Kroll Bond Ratings Agency said in a report Monday to expect more of the aggressive growth the market of commercial mortgage backed securities (CMBS) has seen since the liquidity crisis.
But the slippage in credit standards that crept into 2013 vintage deals is also here to stay.
KBRA said to expect some more of the aggressive growth the market has seen since the liquidity crisis. The ratings agency said that since 2008-2009, the market has seen volumes increase by 30% year-over-year.
But a rising interest rate environment could lead to credit degradation if lenders and borrowers are unwilling to accept loans with lower leverage points to offset the impact of rising debt service caused by higher coupon loans.
Rising rates and declining coverage may ultimately contribute to higher defaults and losses.
The Federal Reserve announcement in May that it would look to end quantitative easing this year sent the 10-year U.S. Treasury yield to levels “not seen since 2011.” According to figures reported by KBRA the 10-year Treasury yield averaged 1.93% prior the announcement and 2.60% afterward.
A rise in Treasury yield pushed CMBS spreads wider by roughly 70 basis points to 100 plus basis points compared to prevailing mortgage rates for generic fixed rate loans, to the high 4% to low 5% range.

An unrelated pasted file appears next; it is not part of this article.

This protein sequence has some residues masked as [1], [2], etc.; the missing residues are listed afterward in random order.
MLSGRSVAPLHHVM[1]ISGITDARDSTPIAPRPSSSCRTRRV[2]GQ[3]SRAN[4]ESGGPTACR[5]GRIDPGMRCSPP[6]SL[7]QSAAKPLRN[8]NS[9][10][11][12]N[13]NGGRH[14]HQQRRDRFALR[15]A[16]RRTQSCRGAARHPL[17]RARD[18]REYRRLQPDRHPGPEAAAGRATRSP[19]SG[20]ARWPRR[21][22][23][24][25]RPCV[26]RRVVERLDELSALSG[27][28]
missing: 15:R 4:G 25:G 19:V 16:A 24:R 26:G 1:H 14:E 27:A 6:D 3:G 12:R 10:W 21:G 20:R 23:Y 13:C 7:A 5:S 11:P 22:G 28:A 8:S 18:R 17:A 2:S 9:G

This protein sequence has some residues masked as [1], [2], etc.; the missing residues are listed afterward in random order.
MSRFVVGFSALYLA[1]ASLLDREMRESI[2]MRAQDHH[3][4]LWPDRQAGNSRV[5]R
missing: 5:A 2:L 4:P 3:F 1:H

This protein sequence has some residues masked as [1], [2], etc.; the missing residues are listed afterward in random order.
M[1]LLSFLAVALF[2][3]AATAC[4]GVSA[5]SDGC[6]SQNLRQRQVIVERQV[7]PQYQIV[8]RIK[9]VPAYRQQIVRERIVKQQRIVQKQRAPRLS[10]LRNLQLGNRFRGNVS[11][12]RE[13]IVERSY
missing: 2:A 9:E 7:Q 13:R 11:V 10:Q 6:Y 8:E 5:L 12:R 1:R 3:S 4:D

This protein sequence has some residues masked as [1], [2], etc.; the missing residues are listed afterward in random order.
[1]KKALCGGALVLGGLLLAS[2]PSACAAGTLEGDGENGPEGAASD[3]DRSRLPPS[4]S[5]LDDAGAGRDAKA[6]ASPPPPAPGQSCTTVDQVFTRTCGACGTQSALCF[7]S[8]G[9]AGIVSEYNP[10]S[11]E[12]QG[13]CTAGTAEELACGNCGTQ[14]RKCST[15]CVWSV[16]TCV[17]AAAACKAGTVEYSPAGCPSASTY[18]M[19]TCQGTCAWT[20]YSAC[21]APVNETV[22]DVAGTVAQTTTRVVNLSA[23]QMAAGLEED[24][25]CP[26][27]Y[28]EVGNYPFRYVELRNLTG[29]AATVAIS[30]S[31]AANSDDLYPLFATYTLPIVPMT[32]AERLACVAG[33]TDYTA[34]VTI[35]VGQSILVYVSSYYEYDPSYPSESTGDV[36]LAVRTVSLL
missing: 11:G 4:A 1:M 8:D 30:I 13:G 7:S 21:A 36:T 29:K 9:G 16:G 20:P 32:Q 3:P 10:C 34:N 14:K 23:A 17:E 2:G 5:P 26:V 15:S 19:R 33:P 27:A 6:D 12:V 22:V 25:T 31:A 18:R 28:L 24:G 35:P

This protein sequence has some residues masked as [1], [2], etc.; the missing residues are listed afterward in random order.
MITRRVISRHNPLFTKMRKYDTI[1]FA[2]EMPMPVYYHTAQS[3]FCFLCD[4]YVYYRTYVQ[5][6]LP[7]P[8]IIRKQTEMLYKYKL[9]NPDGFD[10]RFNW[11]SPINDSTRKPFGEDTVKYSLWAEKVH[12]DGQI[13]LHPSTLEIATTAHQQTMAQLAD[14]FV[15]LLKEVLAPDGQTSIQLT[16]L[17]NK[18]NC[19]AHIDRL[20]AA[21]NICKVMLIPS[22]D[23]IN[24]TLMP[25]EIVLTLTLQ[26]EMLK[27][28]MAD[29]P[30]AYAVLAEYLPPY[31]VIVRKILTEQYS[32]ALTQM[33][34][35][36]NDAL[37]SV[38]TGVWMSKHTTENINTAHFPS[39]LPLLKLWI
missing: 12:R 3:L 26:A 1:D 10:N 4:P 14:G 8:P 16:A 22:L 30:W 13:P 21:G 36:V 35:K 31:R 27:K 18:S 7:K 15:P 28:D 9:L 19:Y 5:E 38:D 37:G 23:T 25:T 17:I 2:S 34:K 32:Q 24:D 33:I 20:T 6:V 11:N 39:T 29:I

As of August 16, 2013, the 10-year swap rate was 2.995% versus the 10-year U.S. Treasury rate of 2.84%, according to figured published in the KBRA report.
“Balance sheet lenders and life insurance companies originate commercial real estate loans benchmarked to the 10-year U.S. Treasury yield, providing an approximately 16bps advantage over CMBS,” explained analysts at KBRA.
The disadvantage in rates could decrease conduit originations, but a decline in production is likely to be short-lived given “the high volume of maturing loans in the coming years, absent an unanticipated market dislocation,” according to the report.
The real concern, according to KBRA, is that credit quality may be negatively affected by the increased competition. “To the extent that lenders do not reduce leverage levels to compensate for increased debt service burdens, debt service coverage will decline,” said analysts in the report.